U.S.-Turkey alliance is more important than ever to confront global threats, Chairman of the Senate Armed Services Committee John McCain said in a statement released following a meeting with President Recep Tayyip Erdoğan on Monday.
McCain said that he had a “warm and constructive meeting” with President Erdoğan, noting that partnership between the two countries is “more vital than ever” amid growing disorder in Europe and the Middle East.
“Most of our discussion focused on the situation in Syria. The change of administration in the United States presents an important opportunity to review and reassess current policy in Syria” McCain said, in reference to the new administration led by President Donald Trump, as relations between the two countries hit rock-bottom during the Obama administration due to a number of reasons.
For instance, Turkey has been concerned about the U.S. support for PKK’s Syrian offshoot the Democratic Union Party (PYD)’s armed wing the People’s Protection Units (YPG) terrorists under the guise of fighting Daesh in northern Syria. The U.S. under Obama administration has also been reluctant to arrest and extradite the leader of Gülenist Terror Group (FETÖ) Fetullah Gülen, who is accused of masterminding the July 15 failed coup attempt and infiltrating Turkish state institutions with the aim of toppling the democratically elected government.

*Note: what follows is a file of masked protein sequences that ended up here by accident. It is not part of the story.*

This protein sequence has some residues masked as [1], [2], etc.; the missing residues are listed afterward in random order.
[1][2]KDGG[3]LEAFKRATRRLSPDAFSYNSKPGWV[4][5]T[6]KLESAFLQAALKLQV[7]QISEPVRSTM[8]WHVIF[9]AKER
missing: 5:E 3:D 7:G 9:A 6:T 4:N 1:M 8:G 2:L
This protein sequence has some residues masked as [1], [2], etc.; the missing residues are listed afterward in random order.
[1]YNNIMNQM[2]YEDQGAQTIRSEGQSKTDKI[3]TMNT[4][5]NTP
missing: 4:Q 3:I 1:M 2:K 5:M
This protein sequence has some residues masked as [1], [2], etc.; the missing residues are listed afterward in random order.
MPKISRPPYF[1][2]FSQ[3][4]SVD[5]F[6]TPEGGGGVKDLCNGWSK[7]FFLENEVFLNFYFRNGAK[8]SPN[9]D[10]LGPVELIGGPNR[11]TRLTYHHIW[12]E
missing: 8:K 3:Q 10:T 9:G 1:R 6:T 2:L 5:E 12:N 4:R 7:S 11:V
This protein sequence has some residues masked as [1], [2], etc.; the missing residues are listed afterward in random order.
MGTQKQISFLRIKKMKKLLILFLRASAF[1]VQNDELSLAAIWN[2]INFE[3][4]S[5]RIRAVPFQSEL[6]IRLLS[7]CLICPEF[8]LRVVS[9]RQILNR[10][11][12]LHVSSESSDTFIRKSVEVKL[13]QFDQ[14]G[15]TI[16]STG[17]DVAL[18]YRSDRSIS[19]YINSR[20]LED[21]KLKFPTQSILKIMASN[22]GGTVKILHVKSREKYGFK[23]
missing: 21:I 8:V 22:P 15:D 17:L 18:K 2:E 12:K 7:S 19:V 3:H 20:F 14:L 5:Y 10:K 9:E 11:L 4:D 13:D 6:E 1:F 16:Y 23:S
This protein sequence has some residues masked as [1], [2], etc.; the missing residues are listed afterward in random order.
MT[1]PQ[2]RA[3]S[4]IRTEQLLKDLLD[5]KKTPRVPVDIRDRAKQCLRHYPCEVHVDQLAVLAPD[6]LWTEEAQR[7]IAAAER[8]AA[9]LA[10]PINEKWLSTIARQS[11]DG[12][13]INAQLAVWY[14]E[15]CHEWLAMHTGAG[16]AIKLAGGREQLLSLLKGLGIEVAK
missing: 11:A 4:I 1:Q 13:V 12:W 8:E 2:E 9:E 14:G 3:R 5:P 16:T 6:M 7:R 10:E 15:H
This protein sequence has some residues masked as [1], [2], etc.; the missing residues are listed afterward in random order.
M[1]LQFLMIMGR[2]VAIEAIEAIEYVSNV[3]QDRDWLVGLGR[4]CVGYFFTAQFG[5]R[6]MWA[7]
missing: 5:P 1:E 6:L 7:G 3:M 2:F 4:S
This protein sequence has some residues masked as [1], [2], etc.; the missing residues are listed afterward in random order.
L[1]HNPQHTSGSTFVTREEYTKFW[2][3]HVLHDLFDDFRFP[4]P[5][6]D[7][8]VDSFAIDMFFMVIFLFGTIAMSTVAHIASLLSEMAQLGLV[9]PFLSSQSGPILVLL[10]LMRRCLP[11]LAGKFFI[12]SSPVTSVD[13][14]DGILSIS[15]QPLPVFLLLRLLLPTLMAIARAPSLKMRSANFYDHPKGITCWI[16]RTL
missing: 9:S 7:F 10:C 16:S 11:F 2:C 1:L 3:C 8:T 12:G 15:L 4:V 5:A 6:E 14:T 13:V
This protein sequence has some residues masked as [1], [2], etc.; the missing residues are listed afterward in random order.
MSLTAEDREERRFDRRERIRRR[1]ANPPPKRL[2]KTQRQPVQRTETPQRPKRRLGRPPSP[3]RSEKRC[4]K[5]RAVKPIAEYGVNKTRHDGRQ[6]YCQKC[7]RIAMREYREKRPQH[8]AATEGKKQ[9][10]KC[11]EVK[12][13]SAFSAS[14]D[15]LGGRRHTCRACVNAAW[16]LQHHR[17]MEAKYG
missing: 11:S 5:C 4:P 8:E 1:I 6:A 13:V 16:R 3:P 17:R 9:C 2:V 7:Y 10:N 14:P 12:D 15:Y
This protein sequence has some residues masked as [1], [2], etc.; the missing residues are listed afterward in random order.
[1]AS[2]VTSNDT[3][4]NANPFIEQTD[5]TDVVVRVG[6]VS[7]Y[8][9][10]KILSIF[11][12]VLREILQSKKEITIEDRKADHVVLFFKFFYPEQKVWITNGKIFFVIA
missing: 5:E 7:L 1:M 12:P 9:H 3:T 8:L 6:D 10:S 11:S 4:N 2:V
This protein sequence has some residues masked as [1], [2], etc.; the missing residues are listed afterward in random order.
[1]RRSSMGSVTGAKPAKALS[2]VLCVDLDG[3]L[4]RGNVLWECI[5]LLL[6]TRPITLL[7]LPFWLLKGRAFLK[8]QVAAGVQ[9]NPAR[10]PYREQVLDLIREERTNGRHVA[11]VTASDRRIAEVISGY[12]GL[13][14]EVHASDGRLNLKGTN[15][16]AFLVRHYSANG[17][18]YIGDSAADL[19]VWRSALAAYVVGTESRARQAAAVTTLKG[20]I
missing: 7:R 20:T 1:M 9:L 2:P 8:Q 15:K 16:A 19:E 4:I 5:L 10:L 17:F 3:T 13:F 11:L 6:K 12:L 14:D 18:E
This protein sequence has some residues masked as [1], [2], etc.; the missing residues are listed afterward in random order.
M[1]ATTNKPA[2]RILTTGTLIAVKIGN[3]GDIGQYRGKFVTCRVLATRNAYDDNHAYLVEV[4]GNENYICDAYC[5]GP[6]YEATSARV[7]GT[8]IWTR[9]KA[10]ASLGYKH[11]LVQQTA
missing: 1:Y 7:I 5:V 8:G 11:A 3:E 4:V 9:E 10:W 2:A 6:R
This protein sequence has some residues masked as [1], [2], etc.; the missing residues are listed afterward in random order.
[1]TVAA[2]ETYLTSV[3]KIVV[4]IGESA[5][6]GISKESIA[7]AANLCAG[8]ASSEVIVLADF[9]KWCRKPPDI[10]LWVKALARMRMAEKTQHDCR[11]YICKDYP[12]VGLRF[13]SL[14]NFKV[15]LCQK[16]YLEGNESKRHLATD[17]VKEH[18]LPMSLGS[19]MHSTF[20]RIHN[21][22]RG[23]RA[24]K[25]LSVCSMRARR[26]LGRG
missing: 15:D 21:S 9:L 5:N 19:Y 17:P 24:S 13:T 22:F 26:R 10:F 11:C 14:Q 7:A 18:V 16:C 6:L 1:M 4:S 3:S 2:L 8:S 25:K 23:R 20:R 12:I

The senior Republican senator also said that the U.S. must cooperate with Turkey to defeat Daesh and build a balance of power in the war-torn region.
He referred to President Erdoğan’s proposal to establish terror-free zones in Syria and retake Raqqa from Daesh terrorists, which he said should receive serious consideration by the U.S.
McCain highlighted that cooperation between Turkey and the U.S. to improve the situation in Syria and the region will serve the national security interests of both countries, and that he is looking forward to working with both parties in this regard.
Turkish officials anticipate that President Trump will not repeat the mistakes made by the Obama administration regarding U.S.-Turkey relations, expressing expectations for Washington to extradite Gülen and halt cooperation with the PKK terrorist organization’s Syrian offshoot the PYD/YPG.
Since Trump’s arrival at the White House, there have been several high-level meetings between Ankara and Washington, including Trump-Erdoğan and Yıldırım-Pence phone meetings, Foreign Minister Mevlut Çavuşoğlu’s meeting with Rex Tillerson, U.S. Central Intelligence Agency (CIA) Director Mike Pompeo’s visit to Ankara and the meeting between U.S. Vice President Mike Pence and Prime Minister Yıldırım over the weekend in Munich, Germany.
In addition, last Friday the U.S. Chairman of the Joint Chiefs of Staff Joseph Dunford visited Turkey, where he met Chief of General Staff General Hulusi Akar. During the meeting, the two generals also discussed the position of Turkey and the U.S. with regards to the Raqqa operation, military sources said.